How ‘Live Wire’ Reinvented Itself
We're in an incredibly disruptive time. Everything is different now, and the changes just keep coming.
Today I'd like to share a conversation with a show I think has absolutely risen to the occasion. The team at Live Wire has done more than simply modify, they've fully leaned in. Rather than tweaking, they looked at the disruption as a moment to reconsider everything, beginning with a simple question: If we were to create the show today, what would it sound like?
I'll turn it over to the Live Wire team tell the story of how they're enthusiastically embracing a hard moment, and in doing so, they're making better radio than ever. Enjoy!
Chief Strategy Officer, PRX
Laura Hadden, Executive Producer: Live Wire has been recorded in front of a live audience for 16 years. The energy and presence of a few hundred slightly buzzed Portlanders have been central to our identity as a show, our business model, and even our name. But when COVID-19 forced the cancellation of the remainder of our season of live shows, we realized we had two options: we could release reruns as if nothing had happened OR we could entirely reimagine the show.
Within days, Host Luke Burbank and myself were on the phone talking about what a new show could sound like. We recognized that our time slot on stations is a privilege and agreed that we had a responsibility to deliver the most responsive content during these wild and terrifying times. Out of this crisis, we found permission to experiment with what a brand new show could sound like and rebuilt the show from the ground up. And so the Live Wire House Party, a weekly series of episodes recorded from home (including announcer Elena Passarello’s actual closet), was born!
So with our previous format rendered impossible, how did we decide what to do?
LH: We decided to replicate what we were all doing in our personal lives: trying to maintain friendships, intimacy, and joy through virtual platforms. Luke and Elena’s dynamic is electric on stage, but equally so in real life (getting them to redirect their banter during meetings is one of the most delightful and difficult parts of my job). I think their rapport, natural curiosity, and ability to make guests feel comfortable is truly the heart of the show, so we decided to lean into that.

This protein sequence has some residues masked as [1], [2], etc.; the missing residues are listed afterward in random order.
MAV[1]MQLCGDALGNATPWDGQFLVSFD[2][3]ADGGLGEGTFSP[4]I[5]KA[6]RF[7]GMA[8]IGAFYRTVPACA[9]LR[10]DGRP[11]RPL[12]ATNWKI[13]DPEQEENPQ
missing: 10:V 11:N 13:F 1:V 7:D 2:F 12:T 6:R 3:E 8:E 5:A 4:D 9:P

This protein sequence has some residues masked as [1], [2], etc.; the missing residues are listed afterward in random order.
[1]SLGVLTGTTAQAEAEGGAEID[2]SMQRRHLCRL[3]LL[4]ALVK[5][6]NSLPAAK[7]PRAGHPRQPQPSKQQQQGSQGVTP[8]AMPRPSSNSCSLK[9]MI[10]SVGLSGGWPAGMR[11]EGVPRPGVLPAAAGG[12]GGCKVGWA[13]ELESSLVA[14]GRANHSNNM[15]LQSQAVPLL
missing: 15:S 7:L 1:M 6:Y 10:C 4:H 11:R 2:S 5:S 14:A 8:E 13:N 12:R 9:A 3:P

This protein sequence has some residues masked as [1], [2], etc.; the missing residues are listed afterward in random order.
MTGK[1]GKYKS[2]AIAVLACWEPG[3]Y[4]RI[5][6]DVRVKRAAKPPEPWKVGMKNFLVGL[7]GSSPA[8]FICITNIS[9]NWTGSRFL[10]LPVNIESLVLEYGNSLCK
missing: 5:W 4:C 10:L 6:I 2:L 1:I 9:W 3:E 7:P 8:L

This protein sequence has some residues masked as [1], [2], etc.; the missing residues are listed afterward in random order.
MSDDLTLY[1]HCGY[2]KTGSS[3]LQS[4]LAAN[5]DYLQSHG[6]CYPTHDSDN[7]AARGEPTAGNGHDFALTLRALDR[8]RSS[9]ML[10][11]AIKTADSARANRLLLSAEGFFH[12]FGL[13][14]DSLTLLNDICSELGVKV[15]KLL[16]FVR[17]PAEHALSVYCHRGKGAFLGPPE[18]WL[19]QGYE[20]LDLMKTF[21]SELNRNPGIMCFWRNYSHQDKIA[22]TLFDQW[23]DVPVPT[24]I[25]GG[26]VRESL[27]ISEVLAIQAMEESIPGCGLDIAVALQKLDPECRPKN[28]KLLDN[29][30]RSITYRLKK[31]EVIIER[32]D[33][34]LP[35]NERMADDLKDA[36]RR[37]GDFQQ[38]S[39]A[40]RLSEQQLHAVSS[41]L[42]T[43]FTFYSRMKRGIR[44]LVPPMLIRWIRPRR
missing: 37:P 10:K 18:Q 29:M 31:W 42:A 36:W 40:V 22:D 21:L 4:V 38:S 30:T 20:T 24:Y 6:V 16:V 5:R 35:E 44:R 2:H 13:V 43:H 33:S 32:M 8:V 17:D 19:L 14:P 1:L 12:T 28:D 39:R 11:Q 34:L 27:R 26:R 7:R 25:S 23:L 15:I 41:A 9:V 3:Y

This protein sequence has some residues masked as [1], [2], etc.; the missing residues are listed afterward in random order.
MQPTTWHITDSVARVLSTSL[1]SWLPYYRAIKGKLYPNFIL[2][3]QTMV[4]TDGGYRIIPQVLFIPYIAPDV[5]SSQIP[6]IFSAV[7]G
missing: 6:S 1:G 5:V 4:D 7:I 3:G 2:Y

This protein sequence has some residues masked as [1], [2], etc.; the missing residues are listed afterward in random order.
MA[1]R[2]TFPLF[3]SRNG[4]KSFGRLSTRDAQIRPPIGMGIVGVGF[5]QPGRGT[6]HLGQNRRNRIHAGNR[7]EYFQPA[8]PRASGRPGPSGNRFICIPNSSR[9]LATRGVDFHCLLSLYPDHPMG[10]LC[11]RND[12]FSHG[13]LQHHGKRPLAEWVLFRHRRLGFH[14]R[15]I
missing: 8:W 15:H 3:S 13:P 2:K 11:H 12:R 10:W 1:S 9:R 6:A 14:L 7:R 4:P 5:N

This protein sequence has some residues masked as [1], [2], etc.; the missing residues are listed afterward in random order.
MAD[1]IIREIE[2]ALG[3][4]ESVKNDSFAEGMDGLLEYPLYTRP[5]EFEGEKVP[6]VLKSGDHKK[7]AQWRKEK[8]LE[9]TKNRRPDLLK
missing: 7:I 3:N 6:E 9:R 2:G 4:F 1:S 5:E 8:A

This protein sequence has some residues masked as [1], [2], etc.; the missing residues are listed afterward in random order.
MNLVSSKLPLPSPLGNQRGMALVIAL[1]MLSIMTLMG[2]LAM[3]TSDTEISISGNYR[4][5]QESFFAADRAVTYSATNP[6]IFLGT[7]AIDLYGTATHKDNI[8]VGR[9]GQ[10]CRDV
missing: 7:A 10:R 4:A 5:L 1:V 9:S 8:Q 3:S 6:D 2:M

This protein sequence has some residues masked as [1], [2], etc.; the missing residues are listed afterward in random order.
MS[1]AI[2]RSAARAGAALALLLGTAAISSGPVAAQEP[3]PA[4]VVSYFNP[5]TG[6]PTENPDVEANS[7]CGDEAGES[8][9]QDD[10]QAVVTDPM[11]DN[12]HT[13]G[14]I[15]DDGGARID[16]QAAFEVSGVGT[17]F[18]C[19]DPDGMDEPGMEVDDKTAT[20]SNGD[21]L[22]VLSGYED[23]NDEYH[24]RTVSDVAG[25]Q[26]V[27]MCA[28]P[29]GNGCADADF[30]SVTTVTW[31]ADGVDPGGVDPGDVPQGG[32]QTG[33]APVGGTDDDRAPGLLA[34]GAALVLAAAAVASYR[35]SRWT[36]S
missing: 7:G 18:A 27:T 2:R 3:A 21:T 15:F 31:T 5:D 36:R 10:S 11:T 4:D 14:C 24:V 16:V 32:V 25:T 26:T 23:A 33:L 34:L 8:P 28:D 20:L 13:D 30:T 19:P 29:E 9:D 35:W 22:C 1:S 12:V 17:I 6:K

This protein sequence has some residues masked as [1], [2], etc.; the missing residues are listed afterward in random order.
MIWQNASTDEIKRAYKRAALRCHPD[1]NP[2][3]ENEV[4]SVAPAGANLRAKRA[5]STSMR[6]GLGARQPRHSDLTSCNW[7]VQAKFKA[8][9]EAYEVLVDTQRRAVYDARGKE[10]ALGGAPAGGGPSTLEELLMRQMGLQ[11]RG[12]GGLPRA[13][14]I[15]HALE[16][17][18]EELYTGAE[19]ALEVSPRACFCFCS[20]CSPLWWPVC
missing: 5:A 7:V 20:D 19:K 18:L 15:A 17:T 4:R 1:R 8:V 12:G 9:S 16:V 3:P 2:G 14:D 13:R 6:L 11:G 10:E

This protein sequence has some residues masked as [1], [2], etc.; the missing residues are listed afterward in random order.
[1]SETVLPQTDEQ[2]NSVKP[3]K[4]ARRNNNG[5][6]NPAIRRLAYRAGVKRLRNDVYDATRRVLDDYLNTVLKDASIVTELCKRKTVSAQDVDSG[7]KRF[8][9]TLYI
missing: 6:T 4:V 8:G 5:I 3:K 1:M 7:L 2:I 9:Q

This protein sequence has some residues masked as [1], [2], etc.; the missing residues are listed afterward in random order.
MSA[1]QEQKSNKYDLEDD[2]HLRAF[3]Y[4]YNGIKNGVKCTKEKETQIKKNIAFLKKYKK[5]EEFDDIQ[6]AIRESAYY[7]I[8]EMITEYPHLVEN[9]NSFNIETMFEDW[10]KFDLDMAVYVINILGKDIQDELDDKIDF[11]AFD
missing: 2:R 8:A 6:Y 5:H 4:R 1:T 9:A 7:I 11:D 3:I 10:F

We were also able to repurpose some of our audience engagement by asking our followers on social media to respond to a weekly prompt that we would then discuss on the show, so we still maintain the spontaneity and connection that comes with audience involvement.
Luke Burbank, Host: Even though we’re at our homes now, I really wanted to keep the energy that we get from being on stage, the sense that we kind of don’t know what might happen next, and we’ve been able to do that, while also booking guests who are relevant to the moment we’re all in, whether it’s the pandemic, or Black Lives Matter, we’ve been having conversations that sound like the conversations the listeners are having in real life, and I’m proud of that.
Of the episodes recorded so far, what were some memorable moments?
LH: In terms of booking guests, we wanted to hear deeply empathetic people responding to the unprecedented times we were living in, processing it alongside us, responding to it creatively, and maybe adding some levity and laughs along the way. I wanted to make some radio comfort food and bring it to the potluck that is public radio, if you will.
With this in mind, we asked Cheryl Strayed for advice, were serenaded by Jeff Tweedy and his sons, and escaped into the legacy of Mr. Rogers with François Clemmons. Many of the segments were also sourced from troubleshooting issues from our real lives. Luke genuinely needed a haircut, so we had my personal hairstylist call-in and coach him on how to do it over Zoom. I was struggling with balancing working from home full-time and providing childcare, so we talked to podcast host Nora McInerny who was (humorously) finding her way through the same challenge and offered some much-needed perspective...